Fifth Ward Meetinghouse a 114 Year Old Treasure

The saga of the Fifth Ward Meetinghouse in Salt Lake City took a tragic turn on Easter Sunday when a wrecking crew illegally demolished part of the historic building without a permit. The demolition, initiated by 300 West Holdings, LLC, owned by Jordan Atkin, sparked immediate concern and outrage within the community.

The illegal activity was abruptly halted by city planners who intervened and issued a stop order, citing the lack of proper permits for the demolition. Despite attempts by the demolition crew to claim they had permits, the city swiftly shut down the operation. Police were called to the scene as the crew hastily vacated the premises, leaving behind a scene of destruction.

Jordan Atkin, the registered manager of 300 West Holdings, LLC, expressed shock and dismay over the incident, disavowing any knowledge or involvement in the unauthorized demolition. Questions remain about how such a brazen act could occur, particularly on a significant holiday and without proper authorization.

Before the illegal demolition, the building had already shown signs of neglect, with boarded-up windows and broken infrastructure. County records indicate that property ownership had changed over the years, with the LDS Church possibly relinquishing ownership in the 1970s.

The unauthorized demolition of this historic landmark has ignited concerns within the community about the preservation of Salt Lake City's architectural heritage, especially in the face of rapid development and change. It serves as a stark reminder of the fragility of the city's history and the need for vigilant preservation efforts.

As the city addresses this egregious violation, efforts will be made to ensure that no further damage is done to the site without proper permits and inspections. The city will engage with the property owner to seek a resolution that aligns with historic preservation regulations, aiming to safeguard the remaining integrity of the Fifth Ward Meetinghouse for future generations.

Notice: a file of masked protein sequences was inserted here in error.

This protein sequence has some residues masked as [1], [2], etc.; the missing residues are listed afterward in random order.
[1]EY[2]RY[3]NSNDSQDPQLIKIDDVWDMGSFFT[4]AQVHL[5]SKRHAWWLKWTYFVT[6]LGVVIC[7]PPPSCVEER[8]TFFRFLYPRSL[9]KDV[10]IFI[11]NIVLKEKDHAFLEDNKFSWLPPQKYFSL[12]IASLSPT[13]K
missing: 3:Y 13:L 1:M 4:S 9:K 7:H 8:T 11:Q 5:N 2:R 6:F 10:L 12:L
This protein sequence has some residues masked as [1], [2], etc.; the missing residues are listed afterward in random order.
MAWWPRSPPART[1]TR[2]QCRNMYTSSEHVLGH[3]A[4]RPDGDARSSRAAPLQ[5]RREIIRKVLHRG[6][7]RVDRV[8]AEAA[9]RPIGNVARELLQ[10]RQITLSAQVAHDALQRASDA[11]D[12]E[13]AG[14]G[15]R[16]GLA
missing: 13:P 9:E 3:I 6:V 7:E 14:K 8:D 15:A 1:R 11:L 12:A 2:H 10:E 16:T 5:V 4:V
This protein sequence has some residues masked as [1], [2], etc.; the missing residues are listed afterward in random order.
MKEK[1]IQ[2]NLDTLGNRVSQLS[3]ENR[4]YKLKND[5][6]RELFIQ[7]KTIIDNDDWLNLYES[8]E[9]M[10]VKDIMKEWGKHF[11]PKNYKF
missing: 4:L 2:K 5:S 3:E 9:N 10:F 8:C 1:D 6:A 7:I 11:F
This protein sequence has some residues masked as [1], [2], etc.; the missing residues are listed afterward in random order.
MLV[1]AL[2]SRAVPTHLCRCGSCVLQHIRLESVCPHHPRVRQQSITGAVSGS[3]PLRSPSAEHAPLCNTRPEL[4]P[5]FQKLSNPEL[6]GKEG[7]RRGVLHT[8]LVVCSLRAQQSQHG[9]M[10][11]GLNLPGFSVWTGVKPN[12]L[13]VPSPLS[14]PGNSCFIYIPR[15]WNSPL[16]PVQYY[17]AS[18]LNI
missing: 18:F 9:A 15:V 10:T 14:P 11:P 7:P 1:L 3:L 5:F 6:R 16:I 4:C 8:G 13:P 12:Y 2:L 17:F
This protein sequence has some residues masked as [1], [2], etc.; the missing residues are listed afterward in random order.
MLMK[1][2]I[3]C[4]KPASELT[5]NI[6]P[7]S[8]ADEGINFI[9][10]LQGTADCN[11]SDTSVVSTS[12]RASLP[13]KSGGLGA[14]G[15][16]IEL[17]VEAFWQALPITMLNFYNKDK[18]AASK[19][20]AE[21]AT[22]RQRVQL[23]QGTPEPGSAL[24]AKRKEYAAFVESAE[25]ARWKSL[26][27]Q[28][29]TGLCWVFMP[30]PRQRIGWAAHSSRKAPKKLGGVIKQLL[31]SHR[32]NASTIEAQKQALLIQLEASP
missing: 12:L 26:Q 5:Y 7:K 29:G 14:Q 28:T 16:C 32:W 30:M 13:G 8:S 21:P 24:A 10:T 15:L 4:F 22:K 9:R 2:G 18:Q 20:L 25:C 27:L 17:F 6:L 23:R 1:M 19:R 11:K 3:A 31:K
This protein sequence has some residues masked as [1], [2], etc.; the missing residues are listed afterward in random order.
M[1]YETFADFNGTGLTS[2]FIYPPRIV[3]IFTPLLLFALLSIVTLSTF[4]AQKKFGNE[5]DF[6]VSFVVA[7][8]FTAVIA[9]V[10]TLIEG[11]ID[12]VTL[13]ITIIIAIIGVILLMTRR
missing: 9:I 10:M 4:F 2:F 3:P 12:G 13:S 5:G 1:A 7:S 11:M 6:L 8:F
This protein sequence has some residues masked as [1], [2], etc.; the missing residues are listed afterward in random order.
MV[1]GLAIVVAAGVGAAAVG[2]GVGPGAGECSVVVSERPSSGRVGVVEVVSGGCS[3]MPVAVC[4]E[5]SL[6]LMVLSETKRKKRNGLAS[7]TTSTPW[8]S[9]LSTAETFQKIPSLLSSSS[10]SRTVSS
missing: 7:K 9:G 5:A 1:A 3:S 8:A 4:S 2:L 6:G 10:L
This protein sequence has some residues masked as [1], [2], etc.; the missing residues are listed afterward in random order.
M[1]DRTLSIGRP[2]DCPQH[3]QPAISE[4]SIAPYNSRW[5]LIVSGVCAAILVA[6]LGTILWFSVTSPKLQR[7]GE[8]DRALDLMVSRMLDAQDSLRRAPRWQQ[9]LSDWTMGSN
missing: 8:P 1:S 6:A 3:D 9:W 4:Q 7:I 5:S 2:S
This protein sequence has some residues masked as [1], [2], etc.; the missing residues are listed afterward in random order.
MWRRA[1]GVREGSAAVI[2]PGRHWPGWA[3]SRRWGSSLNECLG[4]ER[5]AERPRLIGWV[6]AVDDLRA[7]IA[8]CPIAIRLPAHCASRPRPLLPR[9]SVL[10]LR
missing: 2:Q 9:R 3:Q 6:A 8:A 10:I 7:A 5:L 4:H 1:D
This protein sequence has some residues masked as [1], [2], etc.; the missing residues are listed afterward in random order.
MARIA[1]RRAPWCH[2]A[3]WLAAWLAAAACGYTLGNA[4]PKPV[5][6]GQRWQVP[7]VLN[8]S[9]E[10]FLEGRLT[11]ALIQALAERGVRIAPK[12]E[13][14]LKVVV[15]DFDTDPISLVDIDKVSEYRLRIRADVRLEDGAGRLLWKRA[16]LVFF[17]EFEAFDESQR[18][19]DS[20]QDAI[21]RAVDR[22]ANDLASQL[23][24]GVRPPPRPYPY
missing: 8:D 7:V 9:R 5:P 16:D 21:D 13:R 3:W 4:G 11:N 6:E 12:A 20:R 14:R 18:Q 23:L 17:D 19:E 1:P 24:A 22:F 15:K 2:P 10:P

The Fifth Ward Meetinghouse in Salt Lake City, a cornerstone of the local community, stood as a testament to over a century of history and evolution. Built in 1910, this red-brick structure served multiple purposes throughout its storied existence, reflecting the changing needs and demographics of the surrounding area.

Originally constructed as an LDS chapel, the building underwent numerous transformations over the years, adapting to accommodate various uses. At different points, it served as a photo studio, music venue, office space, and even housed escort services and goth/industrial nightclubs. In 2004, it found new life as a Tibetan Buddhist temple, known as Urgyen Samten Ling Gonpa, following extensive restoration efforts by dedicated volunteers.

Despite its rich history and architectural significance, the building faced neglect in its later years, with boarded-up windows and signs of disrepair evident to passersby. County records suggest that property ownership changed over time, with the LDS Church likely relinquishing control in the 1970s.

The recent unauthorized demolition of part of the historic assembly hall has sparked outrage and concern among residents, highlighting the precarious balance between development and preservation in Salt Lake City. It serves as a poignant reminder of the city's rapidly changing landscape and the need to protect its architectural heritage for future generations.

As the city grapples with this shocking breach of historic preservation regulations, efforts will be made to assess the extent of the damage and explore avenues for remediation. Community leaders and Preservation Utah alike are committed to ensuring that the remaining structure of the Fifth Ward Meetinghouse is safeguarded and that proper measures are taken to prevent further unauthorized alterations.

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